We are living in the age of ‘metrics.’
Everyone wants to find a way to measure their efficacy in every aspect of their business life, from the number of views they get on their LinkedIn Profile, to the number of steps it took to take the stairs rather than the escalator on the commute into work.
That said, the collection of certain ‘metrics’ has been around for much longer than wearable technology devices, and now experts are starting to wonder – do they really have any use in today’s world of Big Data?
One of the most common forms of testing comes in the form of psychometric testing. You may have undoubtedly been subjected to a battery of psychometric tests in the past that are designed to measure your individual mental capabilities and behavioural style. The idea behind these tests is that they can shed valuable light on who is best suited for specific roles or cultural fit.
Tools to explain, describe and predict human behaviour
While certain capacities, strengths and weaknesses might not become immediately apparent during a face to face interview, the additional administration of psychometric tests can help to shed light on hidden proficiencies (and deficiencies).
As Richard Mayson, Director & Executive Coach of Black Isle Group, says, “Certain personalities suit certain companies and roles more than others. Smart employment decisions are made by considering many factors, including personality.”
However, while the core tenets of personality assessment are strong and evidence based, the industry itself has what we refer to as a “reputation problem.” The industry of administering personality tests (often referred to as psychometric testing) is not regulated in any way.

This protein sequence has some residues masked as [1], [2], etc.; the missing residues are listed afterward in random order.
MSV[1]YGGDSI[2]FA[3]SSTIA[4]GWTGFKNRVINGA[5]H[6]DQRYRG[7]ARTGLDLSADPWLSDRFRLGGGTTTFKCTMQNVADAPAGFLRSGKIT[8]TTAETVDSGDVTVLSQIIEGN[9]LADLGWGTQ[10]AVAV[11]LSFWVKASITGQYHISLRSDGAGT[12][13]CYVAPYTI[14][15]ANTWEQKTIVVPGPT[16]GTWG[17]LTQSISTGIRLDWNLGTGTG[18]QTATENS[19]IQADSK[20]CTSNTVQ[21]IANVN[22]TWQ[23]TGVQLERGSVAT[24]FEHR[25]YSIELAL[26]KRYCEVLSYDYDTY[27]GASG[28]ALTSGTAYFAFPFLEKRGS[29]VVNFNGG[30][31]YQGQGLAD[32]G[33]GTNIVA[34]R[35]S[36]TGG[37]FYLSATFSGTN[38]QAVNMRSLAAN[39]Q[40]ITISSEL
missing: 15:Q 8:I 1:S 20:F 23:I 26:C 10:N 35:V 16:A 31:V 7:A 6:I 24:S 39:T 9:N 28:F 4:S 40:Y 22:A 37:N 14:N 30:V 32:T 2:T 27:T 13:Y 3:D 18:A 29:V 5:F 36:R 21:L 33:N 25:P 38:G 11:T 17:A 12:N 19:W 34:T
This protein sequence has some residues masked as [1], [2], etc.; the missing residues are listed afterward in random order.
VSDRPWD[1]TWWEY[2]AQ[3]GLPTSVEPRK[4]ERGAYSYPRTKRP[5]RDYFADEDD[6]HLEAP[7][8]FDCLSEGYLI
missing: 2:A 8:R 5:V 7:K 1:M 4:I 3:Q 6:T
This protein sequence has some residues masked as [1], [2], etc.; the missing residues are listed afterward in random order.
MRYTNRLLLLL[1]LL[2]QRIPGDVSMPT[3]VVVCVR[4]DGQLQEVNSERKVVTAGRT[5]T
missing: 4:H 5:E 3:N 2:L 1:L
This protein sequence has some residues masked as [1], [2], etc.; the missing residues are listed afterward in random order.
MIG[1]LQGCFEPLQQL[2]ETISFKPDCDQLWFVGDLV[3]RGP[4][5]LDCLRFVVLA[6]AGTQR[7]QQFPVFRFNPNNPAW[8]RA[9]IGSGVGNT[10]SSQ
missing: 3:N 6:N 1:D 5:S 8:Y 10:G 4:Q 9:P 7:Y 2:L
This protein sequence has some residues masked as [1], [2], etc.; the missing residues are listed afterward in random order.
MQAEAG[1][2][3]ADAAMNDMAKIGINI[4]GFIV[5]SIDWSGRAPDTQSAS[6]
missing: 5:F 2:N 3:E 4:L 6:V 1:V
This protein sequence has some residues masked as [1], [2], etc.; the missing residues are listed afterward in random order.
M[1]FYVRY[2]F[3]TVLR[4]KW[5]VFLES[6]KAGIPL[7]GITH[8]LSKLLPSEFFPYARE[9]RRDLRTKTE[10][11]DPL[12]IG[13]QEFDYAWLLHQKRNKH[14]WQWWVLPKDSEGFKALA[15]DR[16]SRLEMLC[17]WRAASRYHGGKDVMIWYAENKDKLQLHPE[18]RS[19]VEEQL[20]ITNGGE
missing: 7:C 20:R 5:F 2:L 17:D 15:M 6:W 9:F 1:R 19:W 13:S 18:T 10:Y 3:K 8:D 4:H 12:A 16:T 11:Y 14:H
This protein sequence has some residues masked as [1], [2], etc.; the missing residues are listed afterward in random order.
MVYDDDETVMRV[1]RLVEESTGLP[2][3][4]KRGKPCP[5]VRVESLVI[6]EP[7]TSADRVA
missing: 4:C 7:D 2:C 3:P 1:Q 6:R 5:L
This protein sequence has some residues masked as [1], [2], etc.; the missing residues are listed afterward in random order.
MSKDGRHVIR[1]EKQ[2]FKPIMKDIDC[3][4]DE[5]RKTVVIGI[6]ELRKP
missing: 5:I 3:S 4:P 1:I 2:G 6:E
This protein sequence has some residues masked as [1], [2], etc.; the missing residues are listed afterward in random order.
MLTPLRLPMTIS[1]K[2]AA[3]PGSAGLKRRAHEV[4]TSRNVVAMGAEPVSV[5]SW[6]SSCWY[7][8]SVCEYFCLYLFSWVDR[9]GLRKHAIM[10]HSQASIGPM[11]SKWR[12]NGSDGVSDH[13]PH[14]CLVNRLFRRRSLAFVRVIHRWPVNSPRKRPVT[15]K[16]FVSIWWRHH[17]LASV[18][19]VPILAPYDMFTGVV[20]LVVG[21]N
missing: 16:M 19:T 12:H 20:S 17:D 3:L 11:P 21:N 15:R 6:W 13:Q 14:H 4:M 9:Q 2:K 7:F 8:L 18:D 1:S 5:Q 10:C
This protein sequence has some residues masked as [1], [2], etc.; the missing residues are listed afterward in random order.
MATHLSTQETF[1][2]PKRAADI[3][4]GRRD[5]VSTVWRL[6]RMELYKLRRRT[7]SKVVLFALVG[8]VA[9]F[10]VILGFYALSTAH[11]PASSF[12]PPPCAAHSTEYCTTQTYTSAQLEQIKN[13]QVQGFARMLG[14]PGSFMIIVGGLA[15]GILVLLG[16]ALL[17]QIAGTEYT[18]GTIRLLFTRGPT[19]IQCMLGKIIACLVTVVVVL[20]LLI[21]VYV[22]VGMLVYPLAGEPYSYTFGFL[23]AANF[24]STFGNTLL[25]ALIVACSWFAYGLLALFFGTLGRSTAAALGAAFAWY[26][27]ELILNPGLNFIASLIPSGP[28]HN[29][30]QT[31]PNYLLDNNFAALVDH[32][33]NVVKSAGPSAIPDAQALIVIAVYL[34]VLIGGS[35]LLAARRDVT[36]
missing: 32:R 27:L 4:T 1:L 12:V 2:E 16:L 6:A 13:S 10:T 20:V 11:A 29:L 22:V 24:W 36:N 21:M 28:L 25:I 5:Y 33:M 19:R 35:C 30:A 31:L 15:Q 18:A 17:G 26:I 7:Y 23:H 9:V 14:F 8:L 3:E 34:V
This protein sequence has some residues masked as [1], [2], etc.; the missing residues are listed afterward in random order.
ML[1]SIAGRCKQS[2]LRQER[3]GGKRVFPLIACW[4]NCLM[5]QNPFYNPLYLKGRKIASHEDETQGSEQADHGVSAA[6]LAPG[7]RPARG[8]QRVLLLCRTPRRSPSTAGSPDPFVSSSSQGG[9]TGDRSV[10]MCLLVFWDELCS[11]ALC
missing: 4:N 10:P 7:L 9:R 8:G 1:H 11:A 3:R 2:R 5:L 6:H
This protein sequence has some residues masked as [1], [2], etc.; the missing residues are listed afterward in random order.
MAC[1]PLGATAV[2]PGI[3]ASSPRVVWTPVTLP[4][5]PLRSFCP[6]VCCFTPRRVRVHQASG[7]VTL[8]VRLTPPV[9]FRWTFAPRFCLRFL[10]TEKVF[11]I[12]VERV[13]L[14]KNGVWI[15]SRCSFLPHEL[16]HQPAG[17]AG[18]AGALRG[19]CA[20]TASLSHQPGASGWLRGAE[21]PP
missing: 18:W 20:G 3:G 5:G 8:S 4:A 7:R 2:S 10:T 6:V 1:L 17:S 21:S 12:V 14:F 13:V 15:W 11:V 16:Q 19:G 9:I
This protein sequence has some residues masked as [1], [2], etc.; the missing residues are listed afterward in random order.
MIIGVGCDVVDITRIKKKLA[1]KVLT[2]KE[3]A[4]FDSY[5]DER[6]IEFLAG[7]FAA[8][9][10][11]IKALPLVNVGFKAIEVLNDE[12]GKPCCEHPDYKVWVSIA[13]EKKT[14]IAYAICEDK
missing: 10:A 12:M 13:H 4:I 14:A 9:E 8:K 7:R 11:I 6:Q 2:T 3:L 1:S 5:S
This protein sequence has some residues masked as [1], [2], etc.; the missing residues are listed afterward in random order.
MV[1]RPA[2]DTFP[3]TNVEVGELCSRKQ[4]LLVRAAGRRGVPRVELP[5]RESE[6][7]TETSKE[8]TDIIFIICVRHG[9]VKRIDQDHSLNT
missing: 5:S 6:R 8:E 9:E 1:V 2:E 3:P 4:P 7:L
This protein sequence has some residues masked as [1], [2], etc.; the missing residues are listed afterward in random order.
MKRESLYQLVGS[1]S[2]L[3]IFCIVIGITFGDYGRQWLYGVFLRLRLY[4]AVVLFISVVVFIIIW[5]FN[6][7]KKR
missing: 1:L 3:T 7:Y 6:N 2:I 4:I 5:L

Despite the problematic flimsy tools available, there are still certain providers out there who administer powerful and accurate tests that assess (and predict) behaviour in far more reliable ways than purely conducting interviews alone. If you utilise reliable and time-tested assessment tools, they can detect regularities (and of course, irregularities) in a candidate’s thinking patterns and behaviour over time.
Rely exclusively on interviews and be prone to an incomplete understanding
The small slice of behaviour that you see during your interview can’t give you the same amount of important data that a properly administered psychometric test can provide.
While some people claim that psychometric tests are outdated and irrelevant, more businesses than ever are choosing to use them. Here are just a few of the main reasons that modern businesses are electing to administer psychometric tests to both internal and external candidates:
- The business is growing fast, and they want to maintain a certain level of quality control during the hiring and promotion process.
- They can reduce the problem of personal bias, or the halo effect (the experience of seeing someone initially in a positive light, and not being able to change that impression, no matter what happens next).
- Psychometric testing can assist in risk management, helping HR to choose the best candidate for the job, and thus helping to reduce and minimise the high costs of staff turnover.
Do you have any experience with administering psychometric tests to potential candidates? In your experience, does this work better with new recruits, or those within the organisation who are looking to advance? Share your experiences in the comment section below.